In my previous article I explained how I came to be “a legal alien” as a UX designer on Curaçao – a bit of a new-kid-on-the-block with genuine grounds for being here. Through a series of four articles I reflect on the state of UX in Curaçao as I encounter it in my daily life. In the first of the series I showed that UX is still in its infancy on the island and it is still a Unique Selling Point for businesses that do take UX designers aboard. In this second article I want to delve a bit deeper into how websites and software currently look and feel here on the island, without the presence of ubiquitous UX professionals.
The largest part of my job is UX design of software for government organizations, such as the tax office and immigration. As a recent arrival from Europe it is quite the eye-opener to look over the shoulders of users here, while they are using their current back-office systems. Most of these systems are over 15 years old, and they look it. Think Windows 95 look and feel, with a sauce of overcomplicated windows and unnecessary dialogs. When you ask users how they feel about it, they sigh and say: “It’s not good, but it’s all we’ve got…”
These dedicated software systems do not remotely meet the users’ needs. Alongside those numerous windows, they have Excel sheets and Word documents to keep track of all the things the software should really be tracking; to calculate the things the software should be calculating. And that is only what happens on-screen. There are further post-it notes on the users’ walls and around their screens, and stacks upon stacks of paperwork in every corner, cartoonishly overflowing desks and cabinets.
It takes my mind back to this book I read, written by my former PhD advisor, called “The myth of the paperless office”. It is clearly still a myth 13 years after that book was published. And yet, I can’t help but think, what if even a portion of all that would be digitized and kept in handy digital archives, in an integrated software system? Wouldn’t that make life so much easier? Things would not get lost so easily and people would be able to work on their freshly emptied desks – bonus!
Ancient back-office systems in cluttered offices. When you ask users how they feel about it,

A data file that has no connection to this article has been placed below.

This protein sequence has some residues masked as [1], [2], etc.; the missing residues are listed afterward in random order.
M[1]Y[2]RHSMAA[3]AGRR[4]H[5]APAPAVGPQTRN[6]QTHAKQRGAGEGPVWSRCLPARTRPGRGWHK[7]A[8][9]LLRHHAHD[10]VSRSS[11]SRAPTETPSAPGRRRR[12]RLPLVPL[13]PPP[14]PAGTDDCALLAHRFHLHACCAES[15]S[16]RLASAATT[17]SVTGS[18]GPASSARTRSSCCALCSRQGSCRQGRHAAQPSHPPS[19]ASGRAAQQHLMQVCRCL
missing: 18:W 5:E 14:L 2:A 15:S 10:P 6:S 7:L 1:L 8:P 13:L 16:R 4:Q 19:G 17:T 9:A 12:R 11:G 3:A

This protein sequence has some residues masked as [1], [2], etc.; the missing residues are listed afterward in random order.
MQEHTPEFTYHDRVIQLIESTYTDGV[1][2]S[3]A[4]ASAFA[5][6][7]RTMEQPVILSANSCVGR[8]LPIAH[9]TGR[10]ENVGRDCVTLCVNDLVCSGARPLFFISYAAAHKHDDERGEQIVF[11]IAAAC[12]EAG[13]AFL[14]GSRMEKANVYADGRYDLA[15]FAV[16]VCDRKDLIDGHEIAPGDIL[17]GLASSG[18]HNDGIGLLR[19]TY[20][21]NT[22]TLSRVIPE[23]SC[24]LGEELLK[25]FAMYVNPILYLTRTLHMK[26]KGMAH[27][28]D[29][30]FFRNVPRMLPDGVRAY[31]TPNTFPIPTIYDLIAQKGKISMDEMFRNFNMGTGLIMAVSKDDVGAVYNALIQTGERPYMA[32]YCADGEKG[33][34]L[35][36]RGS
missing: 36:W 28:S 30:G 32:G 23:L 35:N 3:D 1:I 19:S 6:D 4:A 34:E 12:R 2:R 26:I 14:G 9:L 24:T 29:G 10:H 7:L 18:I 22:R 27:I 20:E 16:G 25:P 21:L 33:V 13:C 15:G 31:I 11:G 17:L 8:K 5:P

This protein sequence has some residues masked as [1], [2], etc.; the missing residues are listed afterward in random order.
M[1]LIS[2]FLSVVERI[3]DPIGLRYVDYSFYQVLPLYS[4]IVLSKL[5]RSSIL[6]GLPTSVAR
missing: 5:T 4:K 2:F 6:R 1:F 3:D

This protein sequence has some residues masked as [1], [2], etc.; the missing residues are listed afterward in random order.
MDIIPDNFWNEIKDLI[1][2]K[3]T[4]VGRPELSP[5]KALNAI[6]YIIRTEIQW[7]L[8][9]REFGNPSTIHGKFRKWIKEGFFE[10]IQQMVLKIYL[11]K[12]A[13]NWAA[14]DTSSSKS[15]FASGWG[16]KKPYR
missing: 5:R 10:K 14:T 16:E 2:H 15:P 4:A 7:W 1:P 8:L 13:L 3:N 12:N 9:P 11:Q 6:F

they sigh and say: “It’s not good, but it’s all we’ve got…”
Such integrated software and digitized file archives are exactly what we are working towards. However, it takes more than good UX and good software development to reach such changes. It also takes changes in organizations and infrastructure to encourage new ways of working and optimize work processes. I will be talking about such external limitations in the last of my four reflection articles.
Business through social networking
You are probably thinking that upgrading complicated back-office systems costs time and money and it is not something organizations want to do too often. Sure, but this is not only the state of the digital world within organizations on Curaçao. There is also a surprising lack of websites, and websites that do exist leave quite some things to be desired when it comes to their user experience.
Living and working in the UK, I got used to any business, activity or mere thought having an online presence through a dedicated website with a slick WordPress or Bootstrap design. After all, using platforms like that, anyone can build a nice looking website in a matter of hours, if not minutes. “Everyone is a (UX) designer,” right?
Not on Curaçao. Whether it is a hair salon, a bar, or a tourist event, everything is done via Facebook instead. You usually cannot find the detailed information you need on these Facebook pages; after all, that’s not really what Facebook was intended for. However, you can usually rather quickly find someone who knows the owner or organizer in your own (offline) network – it is a small island. Simply send a WhatsApp message or give them a call, that’s the way to get things done here. For someone who is used to the anonymous, no-direct-contact way of life in big-city Europe, this is quite a shock to the system (“I have to actually speak to a person!?”)
The wild, wild web
The websites that do exist for businesses here often make you wish they had stuck with a Facebook page instead. Remember back in the early 90ies when CSS wasn’t invented and bright colors, Comic Sans, and flashy animations were the way of the web? When content was static and website creation was done by precious few. That is the average Curaçao website (no offense). Web 1.0 at its best – a sharp contrast to the social media character of the Facebook-centered side of the island.
It is also not uncommon for large multi-branch shops to have websites that look okay at first glance but that simply do not have that crucial information you are looking for, such as opening times, or what products they sell and their prices. In my early days on the island – my European expectations about websites still intact – I remember happily discovering the website of a large furniture shop on the island. My joy did not last long as I soon found out that their “online catalog” consisted of only 5 products, none of which had prices or details.
In both work and everyday life on Curaçao it thus seems that the digital world has largely missed the emergence of contemporary UX and the good standards we have come to love. It works, sort of, in the island’s own way. However, the fact that people are used to things does not mean they cannot be improved. It does not have to be the case that “it’s all they got”. Therefore, in the next article I will address how not to torture our users, and in my final reflection I will go into meeting, or better yet exceeding, user expectations.